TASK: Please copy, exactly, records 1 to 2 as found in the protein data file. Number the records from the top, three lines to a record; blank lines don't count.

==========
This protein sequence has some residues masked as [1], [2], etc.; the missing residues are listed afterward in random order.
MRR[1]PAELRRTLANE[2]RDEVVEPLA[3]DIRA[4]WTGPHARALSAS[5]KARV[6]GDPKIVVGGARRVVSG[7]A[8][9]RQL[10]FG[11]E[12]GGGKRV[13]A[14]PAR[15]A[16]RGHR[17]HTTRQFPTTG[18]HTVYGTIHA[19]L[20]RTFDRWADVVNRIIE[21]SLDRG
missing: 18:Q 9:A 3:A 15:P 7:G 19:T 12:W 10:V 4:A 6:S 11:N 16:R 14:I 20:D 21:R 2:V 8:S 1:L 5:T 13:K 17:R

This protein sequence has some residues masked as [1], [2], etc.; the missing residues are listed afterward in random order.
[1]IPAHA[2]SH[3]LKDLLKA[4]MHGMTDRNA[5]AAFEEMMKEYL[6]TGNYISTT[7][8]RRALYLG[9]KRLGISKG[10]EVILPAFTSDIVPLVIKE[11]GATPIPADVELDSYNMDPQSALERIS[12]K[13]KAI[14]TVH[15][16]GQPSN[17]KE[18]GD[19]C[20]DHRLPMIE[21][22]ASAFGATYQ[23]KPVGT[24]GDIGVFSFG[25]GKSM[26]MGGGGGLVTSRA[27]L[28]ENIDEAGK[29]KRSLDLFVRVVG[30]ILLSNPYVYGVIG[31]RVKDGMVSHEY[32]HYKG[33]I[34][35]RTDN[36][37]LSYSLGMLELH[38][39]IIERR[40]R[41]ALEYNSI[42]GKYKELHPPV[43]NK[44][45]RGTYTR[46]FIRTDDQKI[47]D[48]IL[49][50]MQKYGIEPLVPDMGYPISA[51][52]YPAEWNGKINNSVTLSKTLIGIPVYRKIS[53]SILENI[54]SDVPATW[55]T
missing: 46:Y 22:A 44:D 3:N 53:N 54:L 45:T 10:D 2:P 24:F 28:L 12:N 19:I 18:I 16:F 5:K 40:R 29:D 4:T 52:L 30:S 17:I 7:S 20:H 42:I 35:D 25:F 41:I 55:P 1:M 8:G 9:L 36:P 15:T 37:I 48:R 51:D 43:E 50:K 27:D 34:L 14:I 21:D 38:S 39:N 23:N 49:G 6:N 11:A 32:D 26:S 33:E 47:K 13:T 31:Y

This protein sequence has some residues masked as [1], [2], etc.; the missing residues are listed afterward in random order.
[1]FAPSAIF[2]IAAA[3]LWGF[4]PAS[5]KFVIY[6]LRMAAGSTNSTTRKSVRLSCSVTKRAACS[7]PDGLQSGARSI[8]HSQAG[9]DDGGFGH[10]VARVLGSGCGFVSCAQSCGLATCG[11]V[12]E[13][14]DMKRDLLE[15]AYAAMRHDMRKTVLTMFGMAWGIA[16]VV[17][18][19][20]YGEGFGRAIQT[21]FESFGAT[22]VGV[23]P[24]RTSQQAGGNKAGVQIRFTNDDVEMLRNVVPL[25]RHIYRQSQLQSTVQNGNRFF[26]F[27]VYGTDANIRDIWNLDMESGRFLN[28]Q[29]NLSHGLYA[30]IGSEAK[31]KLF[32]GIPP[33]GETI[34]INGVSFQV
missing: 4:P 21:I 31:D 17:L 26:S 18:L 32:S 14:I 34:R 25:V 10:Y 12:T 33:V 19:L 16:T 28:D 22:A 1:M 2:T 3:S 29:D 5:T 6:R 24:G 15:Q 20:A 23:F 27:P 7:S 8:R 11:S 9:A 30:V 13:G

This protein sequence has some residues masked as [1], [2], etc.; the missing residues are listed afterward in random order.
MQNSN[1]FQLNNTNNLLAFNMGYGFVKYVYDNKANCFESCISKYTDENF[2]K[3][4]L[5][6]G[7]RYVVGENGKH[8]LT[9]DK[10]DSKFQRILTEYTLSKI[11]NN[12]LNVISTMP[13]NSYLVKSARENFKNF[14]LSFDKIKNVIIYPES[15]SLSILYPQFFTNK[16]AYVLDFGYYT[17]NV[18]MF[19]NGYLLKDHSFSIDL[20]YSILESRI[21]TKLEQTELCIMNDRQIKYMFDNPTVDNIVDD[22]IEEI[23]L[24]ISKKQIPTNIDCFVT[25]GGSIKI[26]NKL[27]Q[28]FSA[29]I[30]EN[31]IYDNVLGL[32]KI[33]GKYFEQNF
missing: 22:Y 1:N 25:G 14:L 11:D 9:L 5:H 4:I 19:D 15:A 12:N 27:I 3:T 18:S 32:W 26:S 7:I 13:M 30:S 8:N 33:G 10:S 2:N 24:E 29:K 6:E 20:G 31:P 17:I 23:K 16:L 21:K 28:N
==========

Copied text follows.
This protein sequence has some residues masked as [1], [2], etc.; the missing residues are listed afterward in random order.
MRR[1]PAELRRTLANE[2]RDEVVEPLA[3]DIRA[4]WTGPHARALSAS[5]KARV[6]GDPKIVVGGARRVVSG[7]A[8][9]RQL[10]FG[11]E[12]GGGKRV[13]A[14]PAR[15]A[16]RGHR[17]HTTRQFPTTG[18]HTVYGTIHA[19]L[20]RTFDRWADVVNRIIE[21]SLDRG
missing: 18:Q 9:A 3:A 15:P 7:G 19:T 12:W 10:V 4:A 6:S 11:N 16:R 14:I 20:D 21:R 2:V 8:S 1:L 5:T 13:K 17:R

This protein sequence has some residues masked as [1], [2], etc.; the missing residues are listed afterward in random order.
[1]IPAHA[2]SH[3]LKDLLKA[4]MHGMTDRNA[5]AAFEEMMKEYL[6]TGNYISTT[7][8]RRALYLG[9]KRLGISKG[10]EVILPAFTSDIVPLVIKE[11]GATPIPADVELDSYNMDPQSALERIS[12]K[13]KAI[14]TVH[15][16]GQPSN[17]KE[18]GD[19]C[20]DHRLPMIE[21][22]ASAFGATYQ[23]KPVGT[24]GDIGVFSFG[25]GKSM[26]MGGGGGLVTSRA[27]L[28]ENIDEAGK[29]KRSLDLFVRVVG[30]ILLSNPYVYGVIG[31]RVKDGMVSHEY[32]HYKG[33]I[34][35]RTDN[36][37]LSYSLGMLELH[38][39]IIERR[40]R[41]ALEYNSI[42]GKYKELHPPV[43]NK[44][45]RGTYTR[46]FIRTDDQKI[47]D[48]IL[49][50]MQKYGIEPLVPDMGYPISA[51][52]YPAEWNGKINNSVTLSKTLIGIPVYRKIS[53]SILENI[54]SDVPATW[55]T
missing: 46:Y 22:A 44:D 3:N 53:N 54:L 45:T 10:D 2:P 24:F 28:L 12:N 19:I 18:I 16:F 5:K 40:R 29:D 4:T 52:L 30:S 17:I 7:S 20:H 42:I 35:D 25:F 41:I 55:P 1:M 8:G 9:L 36:P 15:T 37:I 48:R 51:D 43:E 50:K 27:D 34:L 14:I 21:D 38:S 39:N 23:N 49:G 6:N 11:A 32:D 26:S 33:E 47:K 13:T 31:Y